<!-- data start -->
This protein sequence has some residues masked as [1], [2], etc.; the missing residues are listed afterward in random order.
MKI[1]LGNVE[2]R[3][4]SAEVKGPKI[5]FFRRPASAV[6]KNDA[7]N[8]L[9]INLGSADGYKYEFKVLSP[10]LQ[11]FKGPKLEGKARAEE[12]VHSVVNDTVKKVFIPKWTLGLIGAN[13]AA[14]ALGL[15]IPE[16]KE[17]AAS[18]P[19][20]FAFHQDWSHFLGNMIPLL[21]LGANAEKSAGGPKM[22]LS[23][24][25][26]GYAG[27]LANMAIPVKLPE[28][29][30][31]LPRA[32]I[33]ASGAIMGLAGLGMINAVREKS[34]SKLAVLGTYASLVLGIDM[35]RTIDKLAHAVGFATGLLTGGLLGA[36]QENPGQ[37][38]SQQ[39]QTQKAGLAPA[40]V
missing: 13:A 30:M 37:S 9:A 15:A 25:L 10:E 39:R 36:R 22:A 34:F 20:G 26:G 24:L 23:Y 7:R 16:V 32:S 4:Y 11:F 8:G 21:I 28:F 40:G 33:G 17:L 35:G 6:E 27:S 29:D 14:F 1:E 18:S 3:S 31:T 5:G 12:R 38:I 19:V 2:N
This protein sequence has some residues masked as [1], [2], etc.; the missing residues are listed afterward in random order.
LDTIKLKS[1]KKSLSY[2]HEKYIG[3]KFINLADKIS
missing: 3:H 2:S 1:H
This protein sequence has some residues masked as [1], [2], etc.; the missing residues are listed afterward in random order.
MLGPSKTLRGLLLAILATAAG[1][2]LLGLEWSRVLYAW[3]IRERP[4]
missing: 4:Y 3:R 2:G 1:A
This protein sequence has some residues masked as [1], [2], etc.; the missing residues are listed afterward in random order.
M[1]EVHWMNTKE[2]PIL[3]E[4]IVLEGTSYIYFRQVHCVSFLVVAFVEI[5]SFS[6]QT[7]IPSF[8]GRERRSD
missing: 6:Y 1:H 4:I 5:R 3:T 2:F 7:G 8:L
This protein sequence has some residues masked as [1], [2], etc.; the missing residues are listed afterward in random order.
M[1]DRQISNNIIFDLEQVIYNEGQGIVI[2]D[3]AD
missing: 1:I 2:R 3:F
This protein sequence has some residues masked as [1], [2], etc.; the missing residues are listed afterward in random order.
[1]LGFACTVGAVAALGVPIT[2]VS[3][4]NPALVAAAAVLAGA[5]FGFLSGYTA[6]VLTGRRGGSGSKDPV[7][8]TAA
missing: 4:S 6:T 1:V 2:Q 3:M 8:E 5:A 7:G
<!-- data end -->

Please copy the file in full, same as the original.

This protein sequence has some residues masked as [1], [2], etc.; the missing residues are listed afterward in random order.
MKI[1]LGNVE[2]R[3][4]SAEVKGPKI[5]FFRRPASAV[6]KNDA[7]N[8]L[9]INLGSADGYKYEFKVLSP[10]LQ[11]FKGPKLEGKARAEE[12]VHSVVNDTVKKVFIPKWTLGLIGAN[13]AA[14]ALGL[15]IPE[16]KE[17]AAS[18]P[19][20]FAFHQDWSHFLGNMIPLL[21]LGANAEKSAGGPKM[22]LS[23][24][25][26]GYAG[27]LANMAIPVKLPE[28][29][30][31]LPRA[32]I[33]ASGAIMGLAGLGMINAVREKS[34]SKLAVLGTYASLVLGIDM[35]RTIDKLAHAVGFATGLLTGGLLGA[36]QENPGQ[37][38]SQQ[39]QTQKAGLAPA[40]V
missing: 13:A 30:M 37:S 9:A 15:A 25:L 10:E 39:R 36:R 22:A 34:F 20:G 26:G 24:L 23:Y 7:R 16:V 32:S 4:Y 11:F 8:G 21:I 28:F 40:G 33:G 17:L 35:G 6:E 27:S 29:D 14:F 1:E 18:S 3:S 31:T 5:G 12:R 38:I 19:V 2:N
This protein sequence has some residues masked as [1], [2], etc.; the missing residues are listed afterward in random order.
LDTIKLKS[1]KKSLSY[2]HEKYIG[3]KFINLADKIS
missing: 3:H 2:S 1:H
This protein sequence has some residues masked as [1], [2], etc.; the missing residues are listed afterward in random order.
MLGPSKTLRGLLLAILATAAG[1][2]LLGLEWSRVLYAW[3]IRERP[4]
missing: 4:Y 3:R 2:G 1:A
This protein sequence has some residues masked as [1], [2], etc.; the missing residues are listed afterward in random order.
M[1]EVHWMNTKE[2]PIL[3]E[4]IVLEGTSYIYFRQVHCVSFLVVAFVEI[5]SFS[6]QT[7]IPSF[8]GRERRSD
missing: 6:Y 1:H 4:I 5:R 3:T 2:F 7:G 8:L
This protein sequence has some residues masked as [1], [2], etc.; the missing residues are listed afterward in random order.
M[1]DRQISNNIIFDLEQVIYNEGQGIVI[2]D[3]AD
missing: 1:I 2:R 3:F
This protein sequence has some residues masked as [1], [2], etc.; the missing residues are listed afterward in random order.
[1]LGFACTVGAVAALGVPIT[2]VS[3][4]NPALVAAAAVLAGA[5]FGFLSGYTA[6]VLTGRRGGSGSKDPV[7][8]TAA
missing: 4:S 6:T 1:V 2:Q 3:M 8:E 5:A 7:G